Do audiophiles ever wonder why all contemporary electronics tend to be beautiful and ergonomically well thought out, except for their cherished audio toys? Ease of use – that’s precisely what we admire in iPhones, iPads and other Apple gadgets. That’s also why we love Tesla cars, why we prefer to use iTunes and streaming services for our HD home cinema instead of filling shelves with DVDs and Blu-rays. Space saving and immediate access to your library are really important today.
Only the music lovers have been left out. They are either offered mp3 players and smartphones for their music on the go - these are convenient and ergonomic but not so good sound-wise - or enormous and outrageously expensive gear for home listening. With zero wife acceptance factor, by the way. This begs the question – why? Why other contemporary gear, from TVs to tablets, look like they’ve come from the future but hi-fi and even more so high end audio equipment has remained practically unchanged for the past decades? In order to have reference audio playback you still need to purchase plenty of separates – a digital source, a DAC, a preamplifier, power amplifiers, which weigh a ton and, of course, speakers. Besides that you would need cables as thick as you arm to connect it all together. If you still possess a turntable, you will have to set up the tonearm and the cartridge and match it to the phono stage. After that you must burn the system in for a hundred hours. Only then will you be able to start listening to your music. If you’d still want it, that is.
No wonder high end audio is on decline. Today’s customer (not a hard core audio geek, mind you), even if he likes his music passionately, will not stand for long the fuss needed to set up a high end system, especially when he can compare it to his trusted iPod or iPhone. Most likely he will just go for an AV-receiver supporting UPnP streaming and AirPlay, even if that would mean a loss in quality. Where are comparably user friendly and intuitive solutions for high end audio? Are audiophiles doomed to forever bear the complexity of separates, is this they really the only way to obtain reference quality sound?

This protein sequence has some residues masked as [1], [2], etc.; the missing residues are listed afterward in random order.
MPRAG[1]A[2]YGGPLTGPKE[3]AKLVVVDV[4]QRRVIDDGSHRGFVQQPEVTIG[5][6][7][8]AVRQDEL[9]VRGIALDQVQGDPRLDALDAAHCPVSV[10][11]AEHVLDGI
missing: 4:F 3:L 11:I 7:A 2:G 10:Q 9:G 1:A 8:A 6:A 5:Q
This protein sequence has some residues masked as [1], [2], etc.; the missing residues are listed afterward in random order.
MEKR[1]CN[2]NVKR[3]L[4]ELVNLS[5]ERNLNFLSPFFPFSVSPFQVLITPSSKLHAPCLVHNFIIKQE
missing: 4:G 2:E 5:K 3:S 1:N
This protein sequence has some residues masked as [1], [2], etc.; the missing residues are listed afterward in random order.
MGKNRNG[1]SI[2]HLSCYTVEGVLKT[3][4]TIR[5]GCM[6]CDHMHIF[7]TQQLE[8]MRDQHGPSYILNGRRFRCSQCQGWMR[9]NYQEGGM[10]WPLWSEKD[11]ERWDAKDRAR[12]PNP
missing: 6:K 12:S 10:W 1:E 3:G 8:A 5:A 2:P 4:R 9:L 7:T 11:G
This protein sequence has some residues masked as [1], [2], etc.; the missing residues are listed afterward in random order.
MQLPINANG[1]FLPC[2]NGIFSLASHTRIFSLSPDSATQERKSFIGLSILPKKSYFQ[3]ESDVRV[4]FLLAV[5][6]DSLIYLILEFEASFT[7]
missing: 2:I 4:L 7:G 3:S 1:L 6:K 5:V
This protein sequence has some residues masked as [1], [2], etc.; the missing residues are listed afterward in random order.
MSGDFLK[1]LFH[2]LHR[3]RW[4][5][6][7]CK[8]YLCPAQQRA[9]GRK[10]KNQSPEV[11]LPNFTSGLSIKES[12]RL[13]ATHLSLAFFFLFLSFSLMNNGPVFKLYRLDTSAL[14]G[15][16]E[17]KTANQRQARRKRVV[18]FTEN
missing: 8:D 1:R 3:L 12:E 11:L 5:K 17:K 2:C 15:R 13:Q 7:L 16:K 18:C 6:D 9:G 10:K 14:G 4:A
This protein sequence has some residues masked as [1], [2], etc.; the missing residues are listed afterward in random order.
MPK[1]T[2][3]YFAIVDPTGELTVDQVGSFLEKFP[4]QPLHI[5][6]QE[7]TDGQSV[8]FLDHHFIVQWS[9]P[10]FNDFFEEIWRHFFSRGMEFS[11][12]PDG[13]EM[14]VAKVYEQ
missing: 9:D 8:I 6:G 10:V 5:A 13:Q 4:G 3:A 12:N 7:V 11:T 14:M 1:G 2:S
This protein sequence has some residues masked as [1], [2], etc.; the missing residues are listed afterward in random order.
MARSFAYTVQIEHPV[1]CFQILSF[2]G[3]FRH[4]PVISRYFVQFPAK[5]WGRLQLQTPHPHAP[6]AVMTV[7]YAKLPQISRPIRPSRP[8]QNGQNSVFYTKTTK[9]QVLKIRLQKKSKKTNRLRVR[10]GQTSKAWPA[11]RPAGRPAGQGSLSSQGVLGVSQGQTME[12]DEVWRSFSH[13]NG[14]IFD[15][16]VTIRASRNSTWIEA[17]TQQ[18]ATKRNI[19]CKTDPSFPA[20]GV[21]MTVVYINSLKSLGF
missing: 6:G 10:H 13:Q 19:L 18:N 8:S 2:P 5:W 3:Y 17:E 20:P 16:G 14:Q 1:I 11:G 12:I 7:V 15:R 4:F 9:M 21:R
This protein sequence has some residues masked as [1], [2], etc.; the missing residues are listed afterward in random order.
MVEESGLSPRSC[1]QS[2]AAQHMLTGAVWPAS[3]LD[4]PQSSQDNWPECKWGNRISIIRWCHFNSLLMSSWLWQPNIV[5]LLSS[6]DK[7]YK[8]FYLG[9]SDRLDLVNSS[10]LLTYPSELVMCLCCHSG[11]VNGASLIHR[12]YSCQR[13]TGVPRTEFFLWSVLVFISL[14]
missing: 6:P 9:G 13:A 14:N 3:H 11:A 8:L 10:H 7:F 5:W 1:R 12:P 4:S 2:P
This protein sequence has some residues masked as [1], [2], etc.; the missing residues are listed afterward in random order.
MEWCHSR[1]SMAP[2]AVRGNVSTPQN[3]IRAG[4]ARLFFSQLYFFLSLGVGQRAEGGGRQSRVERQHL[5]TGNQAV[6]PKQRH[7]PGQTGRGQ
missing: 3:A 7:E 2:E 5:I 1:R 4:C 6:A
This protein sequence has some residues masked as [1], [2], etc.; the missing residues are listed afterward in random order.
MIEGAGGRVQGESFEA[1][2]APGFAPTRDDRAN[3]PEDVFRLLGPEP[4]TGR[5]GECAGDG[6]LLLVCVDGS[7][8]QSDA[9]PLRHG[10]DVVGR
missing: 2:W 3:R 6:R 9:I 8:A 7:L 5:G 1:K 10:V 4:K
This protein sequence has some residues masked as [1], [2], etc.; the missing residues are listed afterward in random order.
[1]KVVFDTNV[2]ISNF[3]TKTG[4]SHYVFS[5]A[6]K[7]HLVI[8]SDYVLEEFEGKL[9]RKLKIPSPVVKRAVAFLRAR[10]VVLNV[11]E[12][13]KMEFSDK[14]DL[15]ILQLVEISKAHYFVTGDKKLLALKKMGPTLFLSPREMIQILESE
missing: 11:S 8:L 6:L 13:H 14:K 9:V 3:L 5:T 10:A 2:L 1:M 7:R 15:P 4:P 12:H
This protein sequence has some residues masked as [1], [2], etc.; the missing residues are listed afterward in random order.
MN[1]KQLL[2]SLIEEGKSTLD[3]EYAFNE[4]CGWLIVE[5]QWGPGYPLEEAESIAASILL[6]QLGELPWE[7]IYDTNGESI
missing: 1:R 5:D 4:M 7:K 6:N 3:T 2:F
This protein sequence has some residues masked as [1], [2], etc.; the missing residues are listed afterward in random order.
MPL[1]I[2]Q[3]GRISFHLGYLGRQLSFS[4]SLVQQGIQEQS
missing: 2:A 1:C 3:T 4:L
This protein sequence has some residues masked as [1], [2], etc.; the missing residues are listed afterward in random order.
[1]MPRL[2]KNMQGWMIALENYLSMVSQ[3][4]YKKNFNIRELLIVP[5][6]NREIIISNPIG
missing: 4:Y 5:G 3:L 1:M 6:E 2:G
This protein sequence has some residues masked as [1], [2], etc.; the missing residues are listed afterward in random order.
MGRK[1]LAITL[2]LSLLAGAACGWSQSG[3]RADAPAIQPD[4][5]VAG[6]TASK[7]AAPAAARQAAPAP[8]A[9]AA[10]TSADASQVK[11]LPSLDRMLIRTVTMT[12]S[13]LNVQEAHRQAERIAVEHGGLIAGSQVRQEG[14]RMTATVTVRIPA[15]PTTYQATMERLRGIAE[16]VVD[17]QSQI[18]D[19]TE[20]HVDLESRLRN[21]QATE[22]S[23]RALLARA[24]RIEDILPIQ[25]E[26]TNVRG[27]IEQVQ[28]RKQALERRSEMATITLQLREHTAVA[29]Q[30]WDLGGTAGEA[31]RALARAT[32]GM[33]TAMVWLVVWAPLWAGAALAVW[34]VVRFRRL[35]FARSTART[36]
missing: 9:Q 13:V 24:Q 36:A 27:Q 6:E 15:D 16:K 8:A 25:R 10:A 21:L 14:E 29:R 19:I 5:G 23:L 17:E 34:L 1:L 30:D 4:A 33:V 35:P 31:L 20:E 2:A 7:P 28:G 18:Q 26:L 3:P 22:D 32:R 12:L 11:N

Four years ago a small French company Devialet launched D-Premier, a truly revolutionary product, combining in one slim casing a high end amplifier, a preamplifier and a DAC. It took many years of development and tens of millions euros to come up with such a product. Two years ago it was upgraded with a wireless streaming module. D-Premier was discontinued in 2013 after the company received 20 more millions in investments and was then able to create a new line-up, which is touted as nothing less than historical breakthrough for high end audio market. This new line-up consists of three models. The entry level Devialet 110 is the most affordable, not very powerful and is stripped of some important features. The top-of-the-line Devialet 240 is naturally the most expensive of all three, it can be used in bridge mode and has two (!) very flexible phono stages on board. Between them is Devialet 170, the one with the best price-quality ratio, and it is the one we decided to get for review.
So what is so good about it? Devialet 170 retails for about 7 000 euros, and after you bought one, you will simply need a pair of passive speakers to start enjoying your music. Naturally you won’t escape speaker and power cables, but that’s about it. With Devialet you get a DAC, a preamp, a power amp and a phono stage in one beautiful package. It will stream your music from any PC or NAS and it will be just as easy and fun to use as any Apple product, such as Apple TV, for example.